As a passionate Russophile of over 22 years, I’m really glad to see more translators and writers starting to use the letter-for-letter transliteration I do, or at least a close enough substitute. It’s more and more common nowadays to see proper Russian spellings like Aleksandr, Nikolay, Andrey, Mariya, Yekaterina, and Natalya. Hopefully, we’ll soon see more proper spellings like Vasiliy, Yuriy, and Zubrovskiy, but even someone as nitpicky as I am can admit those spellings might look odd to non-Russophiles. I personally have long since gotten used to them, but I can at least understand how they can look strange at first.
Let me also stress that I don’t really have a problem with certain folks being much better-known by Anglo versions of their names outside of Russia. Even I won’t argue against referring to historical figures like Peter the Great, Catherine the Great, Nicholas II, or Empress Elizabeth, at least in English. Obviously, though, a Russian-speaking character should refer to them by their proper Russian names.
But it’s really frustrating to see fairly recent books written by people who still haven’t gotten the hint. I understand it was the common style as recently as 20–30 years ago to “translate” foreign names, but that’s no longer considered appropriate, outside of referring to certain crowned heads of state. It’s like nails on a chalkboard to see almost everyone’s name being “translated,” even when referring to regular folks who were only ever called by Russian names.
To think I got raked over the coals for having had rather un-Russian names in my first Russian historical before I started getting it ready for publication. I was rightly told it was ridiculous to have a character named Amy, even if her real name is Lyubov and she’s sometimes called Lyuba and other diminutives. I was also told I shouldn’t have characters with names like Margaret, Peter, Elizabeth, Catherine, and Leon, no matter how upper-class and Westernized they might be.
And yet certain non-fiction writers are allowed to get away with referring to real people with English names like Anthony, Nicholas, Elizabeth, Marie, Alexis, Michael, Helen, and Andrew? Seriously, “Nicholas Gogol”? Show me one modern, mainstream book where he’s referred to as Nicholas! That’s the height of cultural insensitivity, enforcing Anglo norms on foreign names. Wikipedia is also very bad about this.
Though I personally always refer to Russia’s capital as its native name, Moskva, I’m not going to argue against calling it “Moscow” in the Wikipedia article. Like it or not, that’s how most Westerners refer to it. But it’s beyond arrogant to keep insisting against changing the name of their article on Ukraine’s capital to Kyiv. “Kiev” is an Anglicized version of a Russified name, whereas Kyiv is its proper Ukrainian name, the transliteration the Ukrainian people have asked us to use. Its true transliteration is actually Kyyiv, but even I think that looks awkward. Guess what, no one will ever learn and adjust to the proper name if you keep insisting on using the wrong name! If they can change the names of other cities, like Mumbai and Kolkata, they can change from “Kiev” to Kyiv.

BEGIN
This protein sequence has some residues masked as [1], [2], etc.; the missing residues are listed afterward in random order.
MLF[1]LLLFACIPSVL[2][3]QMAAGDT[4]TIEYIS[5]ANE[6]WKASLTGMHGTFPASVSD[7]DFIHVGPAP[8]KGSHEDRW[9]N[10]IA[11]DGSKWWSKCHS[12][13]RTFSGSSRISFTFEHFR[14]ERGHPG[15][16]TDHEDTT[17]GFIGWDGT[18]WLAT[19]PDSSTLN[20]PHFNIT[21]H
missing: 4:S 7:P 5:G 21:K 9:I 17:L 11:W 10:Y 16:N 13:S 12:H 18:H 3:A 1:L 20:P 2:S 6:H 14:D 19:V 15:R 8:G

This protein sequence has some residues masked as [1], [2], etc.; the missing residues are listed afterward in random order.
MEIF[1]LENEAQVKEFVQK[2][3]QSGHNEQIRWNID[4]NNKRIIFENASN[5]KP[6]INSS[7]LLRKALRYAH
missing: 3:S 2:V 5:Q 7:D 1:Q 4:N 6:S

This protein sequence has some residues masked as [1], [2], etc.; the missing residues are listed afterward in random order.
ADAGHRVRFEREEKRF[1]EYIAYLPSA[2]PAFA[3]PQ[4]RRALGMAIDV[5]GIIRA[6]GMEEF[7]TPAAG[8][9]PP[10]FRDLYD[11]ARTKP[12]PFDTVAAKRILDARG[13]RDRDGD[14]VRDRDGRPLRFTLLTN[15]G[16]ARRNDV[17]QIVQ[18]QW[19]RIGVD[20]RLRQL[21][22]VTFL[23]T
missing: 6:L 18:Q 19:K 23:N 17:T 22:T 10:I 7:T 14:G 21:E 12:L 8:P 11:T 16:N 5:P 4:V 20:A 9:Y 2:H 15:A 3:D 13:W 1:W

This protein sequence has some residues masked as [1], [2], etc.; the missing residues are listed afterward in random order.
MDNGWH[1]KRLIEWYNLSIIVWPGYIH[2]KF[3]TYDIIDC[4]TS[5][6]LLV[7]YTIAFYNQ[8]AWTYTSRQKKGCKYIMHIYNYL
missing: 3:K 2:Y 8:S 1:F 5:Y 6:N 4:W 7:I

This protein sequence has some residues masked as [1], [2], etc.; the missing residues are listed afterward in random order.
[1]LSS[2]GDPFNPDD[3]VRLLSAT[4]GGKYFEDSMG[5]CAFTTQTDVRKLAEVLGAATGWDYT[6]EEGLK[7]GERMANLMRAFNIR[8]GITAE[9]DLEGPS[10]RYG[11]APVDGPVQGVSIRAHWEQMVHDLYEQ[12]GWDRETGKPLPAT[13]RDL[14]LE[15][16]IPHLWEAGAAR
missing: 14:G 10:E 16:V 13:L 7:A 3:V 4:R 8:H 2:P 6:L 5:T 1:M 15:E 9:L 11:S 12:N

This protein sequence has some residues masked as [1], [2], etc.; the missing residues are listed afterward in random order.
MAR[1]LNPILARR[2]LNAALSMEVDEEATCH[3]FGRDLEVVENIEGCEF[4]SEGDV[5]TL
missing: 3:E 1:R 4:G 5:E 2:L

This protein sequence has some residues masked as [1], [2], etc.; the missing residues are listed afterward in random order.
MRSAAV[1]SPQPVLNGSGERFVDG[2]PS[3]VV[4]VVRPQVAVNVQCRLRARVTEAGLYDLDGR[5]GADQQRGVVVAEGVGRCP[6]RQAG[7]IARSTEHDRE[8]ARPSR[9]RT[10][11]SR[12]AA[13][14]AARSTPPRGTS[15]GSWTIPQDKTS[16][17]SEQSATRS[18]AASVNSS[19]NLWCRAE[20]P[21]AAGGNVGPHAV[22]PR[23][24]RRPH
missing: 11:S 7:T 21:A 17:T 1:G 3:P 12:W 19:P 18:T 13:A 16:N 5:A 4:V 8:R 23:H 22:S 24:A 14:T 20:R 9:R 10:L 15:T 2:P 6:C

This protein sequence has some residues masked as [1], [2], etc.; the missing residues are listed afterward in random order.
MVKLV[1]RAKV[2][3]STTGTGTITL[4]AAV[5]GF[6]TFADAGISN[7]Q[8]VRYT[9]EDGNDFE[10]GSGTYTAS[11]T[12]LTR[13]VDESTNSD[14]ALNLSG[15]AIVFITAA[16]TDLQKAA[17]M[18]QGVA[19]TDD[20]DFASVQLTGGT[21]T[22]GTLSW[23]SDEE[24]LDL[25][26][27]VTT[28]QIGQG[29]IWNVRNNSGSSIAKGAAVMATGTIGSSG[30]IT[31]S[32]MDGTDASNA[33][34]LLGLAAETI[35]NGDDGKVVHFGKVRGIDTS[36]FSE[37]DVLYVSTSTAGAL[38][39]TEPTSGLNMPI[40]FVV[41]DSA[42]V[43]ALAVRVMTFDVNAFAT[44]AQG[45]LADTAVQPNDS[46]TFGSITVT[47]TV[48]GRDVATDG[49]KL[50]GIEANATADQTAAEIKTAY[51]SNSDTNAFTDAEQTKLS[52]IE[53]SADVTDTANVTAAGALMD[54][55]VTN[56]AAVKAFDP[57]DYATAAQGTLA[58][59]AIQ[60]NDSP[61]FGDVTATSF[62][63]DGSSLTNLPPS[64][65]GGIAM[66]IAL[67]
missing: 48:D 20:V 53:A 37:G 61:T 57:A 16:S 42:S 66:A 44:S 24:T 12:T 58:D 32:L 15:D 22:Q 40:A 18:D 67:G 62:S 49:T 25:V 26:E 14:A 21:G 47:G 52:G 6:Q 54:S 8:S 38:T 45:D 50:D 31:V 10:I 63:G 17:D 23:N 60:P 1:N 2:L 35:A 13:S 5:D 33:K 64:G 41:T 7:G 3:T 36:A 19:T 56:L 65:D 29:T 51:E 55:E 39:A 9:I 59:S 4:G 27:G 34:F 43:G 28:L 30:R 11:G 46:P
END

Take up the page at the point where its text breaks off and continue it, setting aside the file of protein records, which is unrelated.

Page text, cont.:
Anyway, Wikipedia insists on “translating” almost all royals’ names, and people in the Talk pages obnoxiously harp on about how “This is the ENGLISH Wikipedia.” These people weren’t English, and didn’t have English names. Beyond offensive and archaic how they think it’s appropriate to refer to them by names they never went by, like calling Grand Duke Ernst Ludwig of Hesse and by Rhine as “Ernest Louis.” Yes, he went by Ernie among his family, but his name wasn’t Ernest Louis!
Another huge annoyance is how they call the murdered Prince Ioann Konstantinovich “Prince John.” Seriously, WTF? His parents called him Ioann. Not Ivan, not John, not Johan. IOANN. It’s so goofy and culturally insensitive to call him John when that wasn’t his name. When was he ever called John? Even the worst offenders among the name translators don’t call him John! By that logic, why don’t they call the six Tsars named Ivan “John” as well? Ioann is the older form of Ivan, the most quintessentially Russian name (even if it’s a bit old-fashioned anymore). Insisting on calling him John is beyond out of place and bizarre.
Obviously, we should respect someone’s chosen transliteration of his or her own name, even if I personally wouldn’t use a spelling like, e.g., Tatiana or Ekaterina. We should also respect someone’s choice to change one’s name when immigrating, like going from Aleksandr to Alexander or Natalya to Nathalie. But it’s not up to you to make that choice for another person, nor is it acceptable to decide all foreign royals “need” English names. There’s something seriously wrong when you can’t even use the spelling Elisabeth, which is hardly a foreign or unusual spelling in the English-speaking world.